Basic DIY dog toothpaste
Remember: Before we start, never ever include Fluoride into the mix. This is a very harmful substance for dogs and cats. In line with this, never attempt to use human toothpaste to clean your dog’s teeth as well. Because we cannot instruct our dogs not to swallow, we should not try substances intended for human consumption to them. It may lead to gastric discomfort and even poisoning.
Here we present you an easy-to-make DIY Dog Toothpaste to keep your dog’s mouth clean and smelling good. Our list of ingredients includes easy-to-find ones that are usually available at home.
Homemade toothpaste can be stored at room temperature for several weeks, sustaining a clean and fresh breath for your fur baby for long. This is one of the most common homemade toothpaste in dog groups, because of its ease in preparation and proven effectiveness.
- 1 Tbsp Beef Bouillon Granules dissolved in 1 Tbsp Hot Water
- 2 Tbsp Baking Soda
- 2 Tsp Cinnamon
- 1/3 Cup Coconut Oil
Creating your own homemade dog toothpaste is a walk in the park. Simply mix the bouillon granules in the water. This preliminary ingredient allows the toothpaste to be tasty. One of the major downfalls of commercial toothpaste is that they don’t taste or smell good.
They smell too “synthetic” which irritates the dog to have its teeth brushed. Once stirred, add the baking soda and stir the mixture further. You can add cinnamon to make the breath smell nice and fresh, which is far from the conventional minty scent. The baking soda is there to serve as the abrasive material to remove the lodged food particles and plaque formation.
Lastly, add some coconut oil into the mixing bowl until the mixture is even. The coconut oil acts as a binder for all the ingredients and is edible and totally safe for your dog. The mixture can be stored in a small container. It is recommended for the mixture not to be refrigerated because it can harden the mixture, or someone can mistake it for a sandwich spread or dessert.
In applying the toothpaste, make sure that your fur baby is in a comfortable and non-agitating position. Do not shove the paste inside its mouth the moment you sit down together. Chances are it will bite you unintentionally, or you won’t be able to brush it thoroughly. Spread the toothpaste all over the dog’s teeth. The more coverage you can do, the better. Because the paste is tasty for the dog, it might start licking it, so try to inhibit it from doing this as much as possible.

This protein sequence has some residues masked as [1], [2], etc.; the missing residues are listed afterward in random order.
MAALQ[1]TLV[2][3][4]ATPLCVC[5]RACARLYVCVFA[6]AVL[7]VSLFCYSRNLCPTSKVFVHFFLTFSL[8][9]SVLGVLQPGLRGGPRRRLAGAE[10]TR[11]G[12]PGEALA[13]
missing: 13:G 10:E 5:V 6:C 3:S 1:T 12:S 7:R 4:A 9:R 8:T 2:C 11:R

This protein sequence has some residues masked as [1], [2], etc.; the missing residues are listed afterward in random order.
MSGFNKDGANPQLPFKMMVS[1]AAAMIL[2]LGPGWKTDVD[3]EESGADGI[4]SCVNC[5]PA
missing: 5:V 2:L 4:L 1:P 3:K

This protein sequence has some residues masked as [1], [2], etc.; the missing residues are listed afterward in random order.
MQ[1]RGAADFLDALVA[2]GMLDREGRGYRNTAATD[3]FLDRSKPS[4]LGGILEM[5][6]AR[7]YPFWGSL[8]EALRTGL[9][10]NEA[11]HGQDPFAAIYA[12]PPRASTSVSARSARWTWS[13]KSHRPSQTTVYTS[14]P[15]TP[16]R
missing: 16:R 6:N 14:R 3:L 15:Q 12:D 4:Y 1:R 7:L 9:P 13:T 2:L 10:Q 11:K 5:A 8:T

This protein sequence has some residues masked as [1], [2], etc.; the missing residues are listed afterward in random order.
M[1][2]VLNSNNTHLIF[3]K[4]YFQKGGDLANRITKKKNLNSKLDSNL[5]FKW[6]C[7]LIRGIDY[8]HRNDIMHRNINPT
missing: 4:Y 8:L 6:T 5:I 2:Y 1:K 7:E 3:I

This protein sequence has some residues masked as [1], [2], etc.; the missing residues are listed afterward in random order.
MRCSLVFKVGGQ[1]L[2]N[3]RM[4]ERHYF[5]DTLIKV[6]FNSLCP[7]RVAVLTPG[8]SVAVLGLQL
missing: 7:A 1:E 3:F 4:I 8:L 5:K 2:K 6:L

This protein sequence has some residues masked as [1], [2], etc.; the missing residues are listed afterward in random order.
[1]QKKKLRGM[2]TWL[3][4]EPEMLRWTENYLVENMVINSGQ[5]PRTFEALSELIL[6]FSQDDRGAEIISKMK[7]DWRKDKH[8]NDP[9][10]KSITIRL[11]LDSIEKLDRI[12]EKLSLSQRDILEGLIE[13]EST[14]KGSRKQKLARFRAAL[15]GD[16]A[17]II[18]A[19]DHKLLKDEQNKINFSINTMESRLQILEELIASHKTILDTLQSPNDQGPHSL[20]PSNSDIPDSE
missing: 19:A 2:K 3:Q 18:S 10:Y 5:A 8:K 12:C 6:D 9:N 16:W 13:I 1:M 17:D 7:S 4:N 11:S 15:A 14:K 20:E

In selecting the ideal cloth for brushing the teeth, make sure it is not too rough and not too wooly. A towel or cloth that is too rough can hurt the inner lining of the mouth and can bruise the gums. On the other hand, when a towel is too wooly, it could leave filaments inside the mouth that can harbor bacteria which could trigger a lot of potential infections.
Brush the dog’s teeth in small, vigorous circles. Focus the scrubbing on the areas where plaque has built up. The most important parts that should be brushed are the back and sides of the teeth that touches the gums. These are the areas that lodge food more often that causes bad breath.
Once done, wipe your dog’s teeth using a damp cloth. Make sure that the dog has access to clean water after so it can drink some after the tooth brushing session and wash down any toothpaste that was left inside its mouth.
This can be done on a daily basis. You can set a particular schedule, like late in the afternoon after the last meal so that it will be a routine that is quite easy to follow and will allow the dog to become more acclimated and rested while doing the process.
The oral hygiene of our fur babies is considered one of the most neglected. While some pet parents focus too much on the coat and how their dog looks, their pearly whites should also get some attention. The importance of oral health cannot be stressed enough, and as their respective pet parents, it is our responsibility to make sure that they achieve good oral hygiene.
We cannot teach our dogs to brush their own teeth, which is why it completely falls as one of our most overlooked responsibilities. Brushing our dog’s teeth can be scary at first, but when you get to know the process and have your fur baby properly acclimated to the routine, it is one of the best kinds of owner to dog interaction that you can provide.
Here are some related links regarding DIY Homemade Dog Toothpaste. These links can give you more ideas on how to improve and create more varieties for your dog’s overall oral health.
There has been discussions here on how important the process is, to highlight how effective this practice is despite being done at home as a routine.